The Enid Blyton Society
The Wheel That Ran Away
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Book Details...

First edition: 1967
Publisher: Brockhampton Press
Illustrator: Jacques Fromont
Category: John and Mary
Genre: Family
Type: Short Story Books

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Review by Terry Gustafson

If you forget only the tiny things, it doesn't really matter at all? That's John's philosophy. Big things may be looked upon a little differently but leaving his new spade out in the rain is considered of minute concern. His Daddy's philosophy however holds that little things can turn into a big things so John is scolded for his carelessness.

The scene shifts and we see a picture of the boy looking proudly at his cart. He actually made it himself from a wooden box purchased at the grocer's for sixpence, some wheels he got from the gardener, and a handle has been attached to the box for hauling it along. His father thinks it'll be very useful item and he's right because John can give Mary a ride all round the garden for a treat, and he also takes his cart each day when shopping for mother. It carries all kinds of things, even heavy articles like potatoes but after a few weeks of such intensive use, the cart develops a fault and Daddy points it out.

"John, that wheel will soon be off. It needs a new nail knocked in."

Then a picture is seen of John wearing his red Indian feathers and carrying a bow with some arrows which means, of course a slight delay in the proceedings, but don't fret ... he'll fix the cart tomorrow . One can but guess what the near future might bring when father's prognostication is recalled.

Next day, Mummy requires six pounds of carrots and what better way to get them than enlisting her son with his cart. John looks at the wobbly wheel and decides, as we all do, that one more trip isn't likely to bring any woe, so he sets off to the greengrocer's and we see an image of the proprietor, hands on hips, looking at John's loaded cart as the boy sets off for home. The next picture shows John looking very distraught as he watches a cart wheel rolling away down the hill all by itself.

His Dad's very words were, "You never know when a little thing will turn into a big thing" and how true they were. Yes, one little thing such as a runaway wheel can lead to another and the result of this particular incident can only be described as 'Calamity' (with a capital C). An illustration at the end shows John kneeling on the floor with a money box, a hammer, and a collection of coins. The cash won't be going back into his piggy bank unfortunately.
Mary is John's sister.

Six pounds in weight is a little under three kilograms.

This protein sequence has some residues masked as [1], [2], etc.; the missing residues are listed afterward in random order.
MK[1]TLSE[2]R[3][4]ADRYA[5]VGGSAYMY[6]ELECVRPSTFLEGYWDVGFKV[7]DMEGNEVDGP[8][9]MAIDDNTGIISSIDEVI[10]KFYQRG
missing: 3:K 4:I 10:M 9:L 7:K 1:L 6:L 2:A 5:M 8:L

Are 'greengrocers' still existent?

Little things growing into big things is an interesting storyline and there's also another approach whereby a lad who wanted adventures goes from one scary situation to another without realising the truth hidden in his encounters. His naivety causes him to miss out on what could have been some quite positive experiences. (Tales At Bedtime).

Enid Blyton's bibliography is huge but a great portion of her books are simply new volumes containing old stories so totalling the entire collection of originals can be a daunting task due to the many reprinted tales with similar themes, but different titles. Then of course there are her instruction books such as 'The Teacher's Treasury' series, which also contains short stories that aren't 'books' in their own right but they exist and would presumably need to be included in any list of books, single stories, or collection of reprints. There are piles of other contributions as well such as those in 'Nash's and Pall Mall,' 'Home Weekly,' 'Playways', 'Cassell's,' 'Passing Show' - publications which only scratch the surface.

This particular series sometimes known as the 'John and Mary' books is an excellent example of duplicity because each volume contains just one story taken from a book of reprints, or from the 'Sunny Stories' magazine' (generally), depending on how one views the origin of a particular narrative. This tale is in 'Enid Blyton's Lucky Story Book' under the title, "It Was Only A Little Thing.'

Picture appreciation is an individual choice which means that people exist who actually prefer the more modern illustrations in Enid Blyton reprints. The personal verdict regarding this lot is: 'Not all that bad,' and they're in colour which definitely adds appeal. The unaccredited sketcher may have been Sandle Brothers Artist in Residence because another of their books containing four more 'John and Mary' tales is illustrated by the same person.